10 Reasons Your Car Insurance Premiums Are So Darn High

How do you know if you’re paying too much? What makes auto insurance premiums go up? Let’s take a look at some of the factors that affect the price of your car insurance.

  1. You have teenage drivers.

This one is not entirely your fault. But unless you want your children to wait until they are old enough to pay their own insurance policy, you may be stuck with higher car insurance rates. Why, you ask? Simply because teens are less experienced drivers, meaning they are a higher risk driver. (Not to mention all the distractions they now have). If you think your rates increase enough just by adding a teen to your insurance, then you’re going to be in shock if they get in an accident while driving your car.

  1. You’re under 25 or over 60.

Young drivers with less experience are involved in more accidents which makes premiums higher. Once drivers enter their 60s, however, the trend begins to slowly reverse as age and slower reflexes begin to impact driving.

  1. You get tickets.

If you are cited for a moving violation, consider driving a lot slower for a while — your second ticket could trigger a rate increase. Your insurance carrier may disregard the first ticket after a time, typically two years.

  1. You filed an at-fault claim.

As soon as a claim is filed against your insurance, you become a more expensive customer. Expect your rates to go up. However, don’t be afraid to talk to your insurance company after you’re involved in an accident. If you are found to be not at fault, sometimes, your rates won’t be affected. Generally, you should be eligible for a lower rate after a period with no claims.

  1. You make small claims.

Yes your insurance company is there for you to make claims, but they are not there to pay for every small amount of damage that happens to your vehicle. Insurance is meant to save you from huge financial losses. Those with a tendency to file a claim every time something happens, also tend to watch their insurance rates increase over time.

  1. You cancelled an insurance policy or drove uninsured in the past.

If you cancelled an auto insurance policy before it expired, you might pay more to get your next policy. Operating a vehicle without insurance makes you a riskier customer.

  1. Your deductible is low.

The deductible is the amount you have to pay out of pocket before your insurer covers a claim. Having a higher deductible will lower your premium.

  1. Your car is expensive to insure.

Expensive cars and luxury vehicles cost more to insure than inexpensive ones because the cost to repair or replace is higher. Small sports cars are involved in accidents more often than family sedans, so they come with higher premiums.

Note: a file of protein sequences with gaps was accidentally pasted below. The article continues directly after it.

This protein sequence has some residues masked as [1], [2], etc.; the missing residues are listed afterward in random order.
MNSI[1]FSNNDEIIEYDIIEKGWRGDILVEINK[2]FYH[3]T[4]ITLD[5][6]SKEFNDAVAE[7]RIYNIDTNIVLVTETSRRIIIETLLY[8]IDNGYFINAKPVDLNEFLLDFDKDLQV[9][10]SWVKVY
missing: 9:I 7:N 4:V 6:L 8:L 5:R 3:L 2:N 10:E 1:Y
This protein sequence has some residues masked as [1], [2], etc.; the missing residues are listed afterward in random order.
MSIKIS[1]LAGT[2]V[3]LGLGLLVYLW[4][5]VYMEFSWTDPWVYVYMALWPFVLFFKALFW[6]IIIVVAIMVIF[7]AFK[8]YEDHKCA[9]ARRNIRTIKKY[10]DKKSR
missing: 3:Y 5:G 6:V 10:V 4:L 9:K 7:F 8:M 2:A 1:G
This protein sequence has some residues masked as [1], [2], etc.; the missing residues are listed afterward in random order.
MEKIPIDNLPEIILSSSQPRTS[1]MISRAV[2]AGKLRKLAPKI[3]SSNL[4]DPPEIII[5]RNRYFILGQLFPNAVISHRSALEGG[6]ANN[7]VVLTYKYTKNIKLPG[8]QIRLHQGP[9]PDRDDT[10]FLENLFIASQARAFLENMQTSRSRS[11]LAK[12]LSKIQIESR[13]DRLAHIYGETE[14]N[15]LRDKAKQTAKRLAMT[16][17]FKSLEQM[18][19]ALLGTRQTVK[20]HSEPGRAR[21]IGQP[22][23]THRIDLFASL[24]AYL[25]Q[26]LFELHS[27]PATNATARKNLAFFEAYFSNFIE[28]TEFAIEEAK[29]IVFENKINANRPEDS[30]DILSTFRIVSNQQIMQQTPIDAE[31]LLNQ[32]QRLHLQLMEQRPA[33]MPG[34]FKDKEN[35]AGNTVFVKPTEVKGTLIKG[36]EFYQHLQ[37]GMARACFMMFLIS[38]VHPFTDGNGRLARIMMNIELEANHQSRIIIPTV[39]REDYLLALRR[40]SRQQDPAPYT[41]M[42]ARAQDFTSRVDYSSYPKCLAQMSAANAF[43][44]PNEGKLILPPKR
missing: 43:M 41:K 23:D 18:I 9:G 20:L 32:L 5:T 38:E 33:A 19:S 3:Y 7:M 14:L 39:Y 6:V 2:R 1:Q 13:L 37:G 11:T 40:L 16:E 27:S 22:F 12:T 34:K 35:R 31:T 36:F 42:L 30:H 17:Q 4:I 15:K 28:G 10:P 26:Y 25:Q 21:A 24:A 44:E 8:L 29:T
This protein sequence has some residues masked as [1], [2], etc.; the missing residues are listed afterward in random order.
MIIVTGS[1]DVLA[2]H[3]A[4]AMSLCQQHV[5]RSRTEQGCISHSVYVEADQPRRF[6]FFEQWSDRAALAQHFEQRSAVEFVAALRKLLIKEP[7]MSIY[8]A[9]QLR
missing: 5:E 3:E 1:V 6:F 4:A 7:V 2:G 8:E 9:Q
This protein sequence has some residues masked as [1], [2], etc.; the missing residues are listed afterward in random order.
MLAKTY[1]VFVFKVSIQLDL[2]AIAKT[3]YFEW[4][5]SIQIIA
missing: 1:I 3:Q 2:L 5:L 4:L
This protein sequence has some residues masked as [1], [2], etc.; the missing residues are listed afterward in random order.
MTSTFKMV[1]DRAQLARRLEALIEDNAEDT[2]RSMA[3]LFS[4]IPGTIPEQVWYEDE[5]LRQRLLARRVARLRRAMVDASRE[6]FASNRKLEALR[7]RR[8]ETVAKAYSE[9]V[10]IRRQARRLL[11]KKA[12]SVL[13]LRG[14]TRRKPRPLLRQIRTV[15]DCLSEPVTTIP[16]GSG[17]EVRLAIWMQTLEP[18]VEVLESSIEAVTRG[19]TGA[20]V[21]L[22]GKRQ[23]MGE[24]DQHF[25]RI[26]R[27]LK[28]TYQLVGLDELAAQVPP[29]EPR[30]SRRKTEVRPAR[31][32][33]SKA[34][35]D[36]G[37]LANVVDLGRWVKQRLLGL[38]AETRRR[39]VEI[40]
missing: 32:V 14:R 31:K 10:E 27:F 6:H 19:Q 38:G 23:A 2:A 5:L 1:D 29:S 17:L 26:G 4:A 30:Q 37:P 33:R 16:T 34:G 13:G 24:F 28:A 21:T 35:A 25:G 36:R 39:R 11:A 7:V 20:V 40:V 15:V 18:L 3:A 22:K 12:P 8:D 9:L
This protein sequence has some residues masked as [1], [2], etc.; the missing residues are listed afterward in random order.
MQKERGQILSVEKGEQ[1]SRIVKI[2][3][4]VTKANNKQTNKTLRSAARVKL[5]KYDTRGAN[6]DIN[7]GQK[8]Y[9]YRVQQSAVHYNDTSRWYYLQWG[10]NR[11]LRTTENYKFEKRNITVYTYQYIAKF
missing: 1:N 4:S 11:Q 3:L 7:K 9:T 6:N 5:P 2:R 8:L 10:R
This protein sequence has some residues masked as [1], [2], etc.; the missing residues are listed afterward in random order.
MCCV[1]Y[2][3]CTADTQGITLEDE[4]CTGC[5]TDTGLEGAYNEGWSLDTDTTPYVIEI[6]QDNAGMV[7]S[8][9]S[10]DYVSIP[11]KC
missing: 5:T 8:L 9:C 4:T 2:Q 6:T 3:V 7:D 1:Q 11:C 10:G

1. You have more coverage than you need.

Consider the types of coverage you opt for. When a car is new, full coverage is appropriate. You wouldn’t want to owe money on a car that’s totaled in an accident. If you have a car loan, the lender will probably require full coverage until the loan is paid off. But if you’re driving an older car with a lower value, consider lowering collision coverage.

  1. You haven’t asked about discounts.

Contact your Agent to find out how you might bring your premiums down. Here are some situations that might make you eligible for a discount:

  • You’re a full-time student with good grades
  • Your vehicle has OnStar, Lo-Jack or another tracking device
  • Your vehicle has an anti-theft device
  • Multiple vehicles on the same policy
  • Multiple policies with the same Company

To keep auto insurance costs low, it helps to keep your record clean, choose your coverage carefully, and avoid claims. Have more questions about how to lower your premium, call us at 586-949-5570, we’re here to help.

The above description provides a brief overview of the terms and phrases used within the insurance industry. These definitions are not applicable in all states or for all insurance and financial products. This is not an insurance contract. Other terms, conditions and exclusions apply. Please read your official policy for full details about coverages. These definitions do not alter or modify the terms of any insurance contract. If there is any conflict between these definitions and the provisions of the applicable insurance policy, the terms of the policy control.

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